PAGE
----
Using a “wave of attacks” this weekend, Israel bombed Rafah—a southern city in Gaza holding more than 1 million displaced people—killing dozens. The reason? The Israeli government said it was, at least in part, to provide cover for a military operation that successfully liberated hostages. The calculus is haunting: Israel killed 67 people to free two people.
With over 27,000 killed in Gaza already, Israeli Prime Minister Benjamin Netanyahu has not publicly backed down from an aggressive war effort—begun in response to the October 7 attack that killed over 1,200 people—even as the deaths mount. “Only continued military pressure until total victory,” Netannyahu said after the operation in Rafah, according to the Guardian, “will bring about the release of all of our hostages.”
So far, the United States government has mostly backed the war, despite mounting criticism. For years, as my colleague Noah Lanard reported, President Joe Biden has been fiercely pro-Israel—and even more hawkish than the typical Democrat. But there are tiny indications of a potential change. Last week, Biden in a press conference said the Netanyahu government’s response in Gaza was “over the top.” In recent days, as Israel has prepared for a ground invasion of Rafah—drawing heavy international criticism—the administration has, at least in leaks to the press, said it is asking for much clearer plans from Israel.
But much of this seems to just be talk. Or, if it is not, Netanyahu has made no public statements that would indicate he is changing course. Netanyahu told ABC’s “This Week” that the only two options available to Israel are to either enter Rafah or to “lose the war.” Last week, he called a ceasefire proposal from Hamas “delusional.”
It’s hard to square all the reporting about Biden supposedly taking a harder line with actual US policy. As Matt Duss—the executive vice president of the Center for International Policy and a former foreign policy adviser to Sen. Bernie Sanders—points out, such warnings are “meaningless” when the United States shows no signs of “consequences for anything Israel does.”
When I called Duss to ask him if the “over the top” statement by Biden should be seen as a legitimate pushback to Netanyahu he said: “I can’t take that seriously. I’m sorry. You’re still delivering the weapons. You’re still enabling this massacre. That is what matters.”
Since Biden has repeatedly made clear that there will be no consequences for anything Israel does, this is a meaningless warning. Its sole point is to generate tweets like the one below, so people can say there’s “private pressure” and feel better about supporting atrocities. https://t.co/Y2zIAZSzQc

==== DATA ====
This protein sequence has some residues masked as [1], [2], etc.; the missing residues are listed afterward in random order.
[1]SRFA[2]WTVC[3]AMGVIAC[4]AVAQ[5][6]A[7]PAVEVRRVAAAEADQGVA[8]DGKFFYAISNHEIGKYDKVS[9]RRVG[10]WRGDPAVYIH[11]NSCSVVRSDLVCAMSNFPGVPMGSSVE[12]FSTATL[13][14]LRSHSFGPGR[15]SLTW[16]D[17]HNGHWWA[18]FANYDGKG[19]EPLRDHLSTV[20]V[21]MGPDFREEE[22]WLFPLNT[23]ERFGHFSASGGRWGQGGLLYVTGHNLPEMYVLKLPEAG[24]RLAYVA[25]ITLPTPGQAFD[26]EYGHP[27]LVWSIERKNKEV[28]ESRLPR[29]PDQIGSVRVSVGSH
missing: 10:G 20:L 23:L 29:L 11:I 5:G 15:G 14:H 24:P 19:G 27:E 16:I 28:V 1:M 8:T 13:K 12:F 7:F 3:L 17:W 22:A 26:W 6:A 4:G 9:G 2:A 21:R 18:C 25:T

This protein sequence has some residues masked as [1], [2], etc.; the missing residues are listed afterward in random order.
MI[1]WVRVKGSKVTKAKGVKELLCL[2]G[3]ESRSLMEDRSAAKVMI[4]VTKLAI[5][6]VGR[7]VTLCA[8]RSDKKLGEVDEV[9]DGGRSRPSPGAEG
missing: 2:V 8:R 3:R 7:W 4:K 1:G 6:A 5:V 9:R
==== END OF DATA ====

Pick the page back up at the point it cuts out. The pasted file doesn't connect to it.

— Matt Duss (@mattduss) February 11, 2024
The private pushback, Duss continued, isn’t compelling when the impacts of it are clear. “The message is: Oh, he’s putting pressure in private. And my response to that is: How’s that going?” Duss told me. “They turned Gaza into the moon. You have almost 30,000 people killed; almost 2 million people displaced. Whatever Biden is saying in private, what he’s doing in public is sidestepping Congress to rush more ammunition to Israel. That’s the message. That’s the policy.”
Duss said that what is occurring now in Rafah makes it clear that Biden’s diplomatic approach does not seem to be having an impact on Israel’s behavior: “How much is enough? Is there actually a red line? Is there actually a number of dead Palestinian children that is too much? Thus far the answer is no.”
As the war unfolds, there has been some movement by some Democrats in response to the mounting horror. Sanders—despite reticence to call for a ceasefire—has become more vocal about the war, pushing to impose conditions on aid to Israel. And last week the Biden administration put out a memorandum, NSM-20, requiring written confirmation from foreign governments receiving arms transfers that humanitarian law is being followed.
But, as critics pointed out, there are already policies against war crimes. The provisions of NSM-20, as Duss told me, are a step forward in that the Biden administration is publicly saying it is unwilling to send military aid to a country committing atrocities. But “if they really wanted to uphold US legal commitments and international legal commitments around military force, we don’t need this new layer of paper,” Duss said. They can just enforce laws and policies already in place.
For now, it seems we are stuck in the same cycle. Early today, NBC News reported that behind the scenes Biden has repeatedly called Netanyahu an “asshole” standing in the way of peace. And, at the same time, the administration is pushing for $14.1 billion in military assistance to Israel, which does not include many conditions for how it is used or strong provisions for transparency.
As Lanard reported previously for us, the dynamic makes clear US priorities:
“The administration’s rhetoric is slowly shifting, but the world is seeing [America’s] actions,” the podcast host and former Obama National Security Council spokesperson Tommy Vietor said last week. “It kind of doesn’t matter what Biden says at a closed-door fundraiser.” The world sees the Biden administration vetoing a UN ceasefire resolution that only 10 out of 186 nations opposed, bypassing Congress to get tank shells to Israel more quickly, and maintaining “unshakeable” support for a nation multiple human rights groups in and outside of Israel—as well as a former head of the Mossad—have concluded forces Palestinians to live under a system of apartheid.
“So long as you are supporting Netanyahu’s military operation in Gaza without condition, it makes absolutely no difference how much you turn the dial in your comments,” Ben Rhodes, who served as deputy national security adviser to President Obama, told the Washington Post. “Fundamentally, you have to make a decision not to give [Netanyahu] a blank check of support.”